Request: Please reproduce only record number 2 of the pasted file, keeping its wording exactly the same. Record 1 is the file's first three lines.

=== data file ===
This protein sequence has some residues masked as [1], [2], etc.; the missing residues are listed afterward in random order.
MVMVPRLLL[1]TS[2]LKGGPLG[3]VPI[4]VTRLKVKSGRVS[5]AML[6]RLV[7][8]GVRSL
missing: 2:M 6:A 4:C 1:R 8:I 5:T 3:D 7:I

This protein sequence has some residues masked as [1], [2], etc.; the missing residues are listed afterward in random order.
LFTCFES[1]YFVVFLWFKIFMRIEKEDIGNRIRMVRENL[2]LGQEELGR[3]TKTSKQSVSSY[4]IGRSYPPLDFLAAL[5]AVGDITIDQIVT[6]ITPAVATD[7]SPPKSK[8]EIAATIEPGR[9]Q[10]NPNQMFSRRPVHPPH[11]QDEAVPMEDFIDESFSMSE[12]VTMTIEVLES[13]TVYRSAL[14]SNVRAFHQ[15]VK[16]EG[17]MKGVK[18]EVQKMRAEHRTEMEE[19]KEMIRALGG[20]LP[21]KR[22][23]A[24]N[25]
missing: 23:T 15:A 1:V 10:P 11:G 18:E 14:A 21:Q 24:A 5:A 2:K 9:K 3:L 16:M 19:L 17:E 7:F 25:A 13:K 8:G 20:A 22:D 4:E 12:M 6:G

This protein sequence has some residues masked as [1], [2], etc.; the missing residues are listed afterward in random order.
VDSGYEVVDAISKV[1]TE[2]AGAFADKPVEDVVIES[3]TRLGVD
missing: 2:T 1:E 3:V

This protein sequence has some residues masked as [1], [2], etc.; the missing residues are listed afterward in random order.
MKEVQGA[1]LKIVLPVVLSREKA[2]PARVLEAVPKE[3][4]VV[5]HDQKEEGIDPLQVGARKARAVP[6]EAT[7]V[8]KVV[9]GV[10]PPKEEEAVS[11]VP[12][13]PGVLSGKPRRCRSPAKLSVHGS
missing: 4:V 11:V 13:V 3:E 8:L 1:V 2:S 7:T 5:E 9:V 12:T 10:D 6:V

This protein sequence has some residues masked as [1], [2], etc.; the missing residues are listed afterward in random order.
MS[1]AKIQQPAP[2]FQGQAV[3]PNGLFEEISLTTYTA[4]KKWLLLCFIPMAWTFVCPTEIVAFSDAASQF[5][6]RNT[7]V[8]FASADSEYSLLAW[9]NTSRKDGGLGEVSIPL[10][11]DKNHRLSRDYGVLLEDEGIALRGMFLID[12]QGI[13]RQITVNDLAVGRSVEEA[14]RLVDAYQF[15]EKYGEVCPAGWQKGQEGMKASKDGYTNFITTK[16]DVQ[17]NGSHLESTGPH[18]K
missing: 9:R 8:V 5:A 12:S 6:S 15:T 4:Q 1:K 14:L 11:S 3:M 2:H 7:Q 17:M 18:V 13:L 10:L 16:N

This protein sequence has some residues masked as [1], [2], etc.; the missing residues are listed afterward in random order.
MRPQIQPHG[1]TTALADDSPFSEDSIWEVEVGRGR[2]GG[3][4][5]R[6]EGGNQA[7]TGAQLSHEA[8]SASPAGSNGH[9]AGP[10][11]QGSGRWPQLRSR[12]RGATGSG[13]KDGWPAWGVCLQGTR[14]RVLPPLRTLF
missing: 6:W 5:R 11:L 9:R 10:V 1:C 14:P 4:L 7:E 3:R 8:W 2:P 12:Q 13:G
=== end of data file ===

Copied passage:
This protein sequence has some residues masked as [1], [2], etc.; the missing residues are listed afterward in random order.
LFTCFES[1]YFVVFLWFKIFMRIEKEDIGNRIRMVRENL[2]LGQEELGR[3]TKTSKQSVSSY[4]IGRSYPPLDFLAAL[5]AVGDITIDQIVT[6]ITPAVATD[7]SPPKSK[8]EIAATIEPGR[9]Q[10]NPNQMFSRRPVHPPH[11]QDEAVPMEDFIDESFSMSE[12]VTMTIEVLES[13]TVYRSAL[14]SNVRAFHQ[15]VK[16]EG[17]MKGVK[18]EVQKMRAEHRTEMEE[19]KEMIRALGG[20]LP[21]KR[22][23]A[24]N[25]
missing: 23:T 15:A 1:V 10:P 11:G 18:E 14:A 21:Q 24:A 5:A 2:K 9:K 3:L 16:M 19:L 17:E 7:F 25:A 13:K 8:G 20:A 22:D 4:E 12:M 6:G